Better safe than sorry. This old catch phrase certainly applies to vaccinations. Anyone excited by any upcoming overseas travel might not want to kill that buzz with multiple shots and some unpleasant side effects, but the consequences of not choosing to vaccinate could make you very sorry indeed. The number of vaccinations you may need depends on where you are going, for how long and what you are planning to do there. Here are a few guidelines for your Vacation Vaccinations when taking an overseas trip.
If you are traveling to the East (far, middle and near), Africa and/or South America then you really should think about seeing a health professional, ideally 3 months before you leave. This is because some of the vaccines may need to be administered over a month. It is also less stressful on your system to vaccinate gradually. A medical professional specializing in travel medicine will have more expertise.
Before you visit it is a good idea to draw up an itinerary and go online. Most countries have a government website that will give you detailed information on the 20 or more communicative diseases which may require immunization and where they are prevalent. You and your doctor should be able to whittle down this daunting list by talking through your plans.
Essential and routine vaccinations
While with the doctor you will be able to check on your current routine immunization status, these are the vaccinations that you probably would have received as a child for measles, mumps, diphtheria, tetanus, whooping cough and polio. Although these diseases are often rare in your own country they may not be in the countries you plan to visit. You may need a booster shot to top up your immunity. Also, an annual influenza vaccine would avoid coughs and colds on your trip. The last thing you want is to not enjoy your vacation due to having a simple flu.
Vaccines for developing countries
Hepatitis A is a very common disease and so easily contracted that it would be foolish to travel to developing countries without it. It is spread from contaminated hands to water and food. There are a few safety rules worth following – eat hot, well cooked food only; avoid salads and cold or warm food; do not drink tap water or unpasteurized milk. A vaccine for Hepatitis A will last 20 years or more but you need a second vaccination 6 months after the first one.
Typhoid is a particularly nasty disease which is transmitted through food and water and the same common sense safety precautions apply. However, you need to update your typhus vaccination every three years especially if you are an adventurous eater and can’t resist a street stall. Unfortunately it is only 80% effective, so really try to follow safe food and drink rules.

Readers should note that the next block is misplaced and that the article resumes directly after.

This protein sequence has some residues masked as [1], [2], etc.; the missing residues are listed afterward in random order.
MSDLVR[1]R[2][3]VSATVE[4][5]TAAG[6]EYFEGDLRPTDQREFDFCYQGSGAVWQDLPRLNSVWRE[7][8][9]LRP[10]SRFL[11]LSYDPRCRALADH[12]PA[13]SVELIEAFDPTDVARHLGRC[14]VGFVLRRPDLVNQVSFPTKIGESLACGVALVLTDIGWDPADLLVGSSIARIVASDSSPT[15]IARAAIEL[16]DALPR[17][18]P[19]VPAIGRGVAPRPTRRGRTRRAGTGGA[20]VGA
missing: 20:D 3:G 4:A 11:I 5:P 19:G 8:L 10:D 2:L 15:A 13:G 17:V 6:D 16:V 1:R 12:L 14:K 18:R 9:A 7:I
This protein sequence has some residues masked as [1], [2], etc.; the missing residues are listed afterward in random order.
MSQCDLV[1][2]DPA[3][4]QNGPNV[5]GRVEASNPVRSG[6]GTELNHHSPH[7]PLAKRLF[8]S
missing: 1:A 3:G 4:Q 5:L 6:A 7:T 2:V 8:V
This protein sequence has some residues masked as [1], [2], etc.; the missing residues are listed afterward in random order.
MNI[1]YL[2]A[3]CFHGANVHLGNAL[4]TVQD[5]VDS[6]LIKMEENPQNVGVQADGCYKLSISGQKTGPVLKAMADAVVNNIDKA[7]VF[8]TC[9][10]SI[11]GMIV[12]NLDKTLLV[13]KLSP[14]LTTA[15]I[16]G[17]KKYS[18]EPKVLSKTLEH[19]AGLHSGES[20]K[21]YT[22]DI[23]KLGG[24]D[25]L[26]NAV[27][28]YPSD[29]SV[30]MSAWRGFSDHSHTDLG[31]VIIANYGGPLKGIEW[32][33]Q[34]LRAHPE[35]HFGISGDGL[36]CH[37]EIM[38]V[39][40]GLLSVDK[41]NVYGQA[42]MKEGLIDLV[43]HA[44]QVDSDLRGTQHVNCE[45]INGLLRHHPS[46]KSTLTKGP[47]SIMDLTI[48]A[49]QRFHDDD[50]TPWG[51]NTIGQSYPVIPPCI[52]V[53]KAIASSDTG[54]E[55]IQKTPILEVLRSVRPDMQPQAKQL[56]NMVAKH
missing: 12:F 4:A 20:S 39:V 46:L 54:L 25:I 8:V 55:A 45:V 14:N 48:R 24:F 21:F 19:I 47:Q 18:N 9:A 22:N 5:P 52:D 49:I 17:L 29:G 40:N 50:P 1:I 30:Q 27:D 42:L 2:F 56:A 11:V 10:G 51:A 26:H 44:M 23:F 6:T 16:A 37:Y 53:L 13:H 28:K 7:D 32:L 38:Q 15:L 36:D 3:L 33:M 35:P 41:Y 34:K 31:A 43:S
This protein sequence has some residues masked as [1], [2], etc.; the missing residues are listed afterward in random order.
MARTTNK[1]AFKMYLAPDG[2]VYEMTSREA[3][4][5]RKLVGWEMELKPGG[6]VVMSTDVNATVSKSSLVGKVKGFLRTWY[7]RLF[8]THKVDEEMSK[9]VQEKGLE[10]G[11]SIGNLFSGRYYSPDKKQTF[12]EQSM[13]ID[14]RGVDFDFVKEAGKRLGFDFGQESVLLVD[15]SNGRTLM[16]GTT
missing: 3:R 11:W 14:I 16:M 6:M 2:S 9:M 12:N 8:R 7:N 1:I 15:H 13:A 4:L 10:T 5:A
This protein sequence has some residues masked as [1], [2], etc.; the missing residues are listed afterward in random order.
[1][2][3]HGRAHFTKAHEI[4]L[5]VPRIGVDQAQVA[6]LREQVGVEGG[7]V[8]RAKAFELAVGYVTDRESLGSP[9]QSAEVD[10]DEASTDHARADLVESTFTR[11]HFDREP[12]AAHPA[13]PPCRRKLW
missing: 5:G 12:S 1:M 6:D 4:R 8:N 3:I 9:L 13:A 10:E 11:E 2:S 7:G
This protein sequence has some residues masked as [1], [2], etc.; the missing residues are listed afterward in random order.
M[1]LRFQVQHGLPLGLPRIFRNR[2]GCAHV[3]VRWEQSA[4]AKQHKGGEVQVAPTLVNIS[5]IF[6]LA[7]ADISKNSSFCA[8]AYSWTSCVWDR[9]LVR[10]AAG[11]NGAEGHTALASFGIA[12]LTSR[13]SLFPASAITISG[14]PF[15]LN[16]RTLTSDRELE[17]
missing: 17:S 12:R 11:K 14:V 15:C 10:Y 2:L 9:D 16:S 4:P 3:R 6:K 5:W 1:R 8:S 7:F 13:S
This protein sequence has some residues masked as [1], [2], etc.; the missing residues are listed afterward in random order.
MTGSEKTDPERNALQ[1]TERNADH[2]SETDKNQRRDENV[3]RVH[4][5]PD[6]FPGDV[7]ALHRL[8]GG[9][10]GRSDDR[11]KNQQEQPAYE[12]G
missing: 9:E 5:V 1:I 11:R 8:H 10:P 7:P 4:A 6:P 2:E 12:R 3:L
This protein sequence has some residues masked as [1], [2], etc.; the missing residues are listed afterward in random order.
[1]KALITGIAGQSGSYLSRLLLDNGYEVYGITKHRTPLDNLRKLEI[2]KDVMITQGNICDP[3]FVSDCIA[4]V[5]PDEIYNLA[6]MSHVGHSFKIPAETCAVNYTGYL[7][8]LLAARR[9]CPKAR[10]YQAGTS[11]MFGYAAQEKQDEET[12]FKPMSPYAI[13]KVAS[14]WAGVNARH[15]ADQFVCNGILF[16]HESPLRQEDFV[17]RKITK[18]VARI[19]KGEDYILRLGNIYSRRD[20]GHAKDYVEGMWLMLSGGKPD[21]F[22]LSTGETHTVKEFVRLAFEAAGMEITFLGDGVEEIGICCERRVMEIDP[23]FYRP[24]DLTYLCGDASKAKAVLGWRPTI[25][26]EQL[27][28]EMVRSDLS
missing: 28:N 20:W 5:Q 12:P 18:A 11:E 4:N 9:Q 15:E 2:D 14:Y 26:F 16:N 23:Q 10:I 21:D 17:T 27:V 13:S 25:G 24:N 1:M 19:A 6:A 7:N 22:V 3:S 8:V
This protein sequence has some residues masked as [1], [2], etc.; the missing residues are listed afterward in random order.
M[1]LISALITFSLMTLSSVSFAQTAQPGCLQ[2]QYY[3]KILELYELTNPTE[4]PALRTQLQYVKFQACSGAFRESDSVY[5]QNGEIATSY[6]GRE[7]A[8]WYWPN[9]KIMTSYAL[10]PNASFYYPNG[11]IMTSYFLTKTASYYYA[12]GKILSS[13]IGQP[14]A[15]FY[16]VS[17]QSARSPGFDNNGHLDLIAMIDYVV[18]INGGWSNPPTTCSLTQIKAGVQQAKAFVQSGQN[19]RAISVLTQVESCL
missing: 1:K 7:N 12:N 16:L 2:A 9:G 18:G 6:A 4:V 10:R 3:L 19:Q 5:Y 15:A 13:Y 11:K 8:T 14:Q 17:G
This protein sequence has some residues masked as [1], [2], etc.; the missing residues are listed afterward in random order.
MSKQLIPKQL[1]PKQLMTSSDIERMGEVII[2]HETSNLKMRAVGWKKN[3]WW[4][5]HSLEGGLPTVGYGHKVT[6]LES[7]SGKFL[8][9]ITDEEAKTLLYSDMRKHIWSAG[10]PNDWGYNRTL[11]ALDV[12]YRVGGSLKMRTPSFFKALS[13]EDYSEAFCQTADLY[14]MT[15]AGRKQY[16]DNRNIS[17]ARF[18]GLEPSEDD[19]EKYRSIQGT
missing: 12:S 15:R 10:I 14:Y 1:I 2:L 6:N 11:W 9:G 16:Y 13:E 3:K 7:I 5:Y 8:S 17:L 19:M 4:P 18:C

Other vaccines to consider
Hepatitis B is transmitted through blood and would be a possible threat if you had to have a blood transfusion in a country where donor blood is not screened. Also it could be transmitted by tattooing or sex. It is now possible to get a hepatitis A and B combined vaccination which does cover all the bases.
Malaria is a mosquito-born disease and is only likely if you are planning travel to an area which has a high risk status and intend to hike and camp out. Malaria cannot be vaccinated against. Prescription drugs are taken before, during and after possible exposure to malarial mosquitoes.
Rabies is also an unlikely possibility in many countries but the risk increases if you are camping, hiking, caving and intending to stay in a rural area for some time. The virus is passed on by a bite from an animal such as a dog or a bat. Immunization for rabies involves 3 injections over a month. Protection lasts 10 plus years.
Yellow fever features on all immunization lists but it is only found in some South America and Africa countries. Again it is only a possibility in rural areas where the mosquitoes are prevalent, and you should get it if you are traveling to these area. Officials in some of the nations require certification of immunization to prevent cross border transmission of the disease. Protection from a vaccine lasts 10 plus years.
Japanese encephalitis is another mosquito born disease which is unlikely but possible. It is found in most of Asia countries specifically in rural areas with poor pest control programs. To be at risk you would need to stay in the area for over a month. The vaccine itself is administered over a month and lasts three years.
Finally some common sense steps you can take to minimize risk.
- Always know and follow safe eating rules.
- Keep your personal hygiene standards high, hand sanitizers and similar products could be useful.
- Cover up and wear a good quality insect repellent applied according to instructions
Last but not least, enjoy your vacation!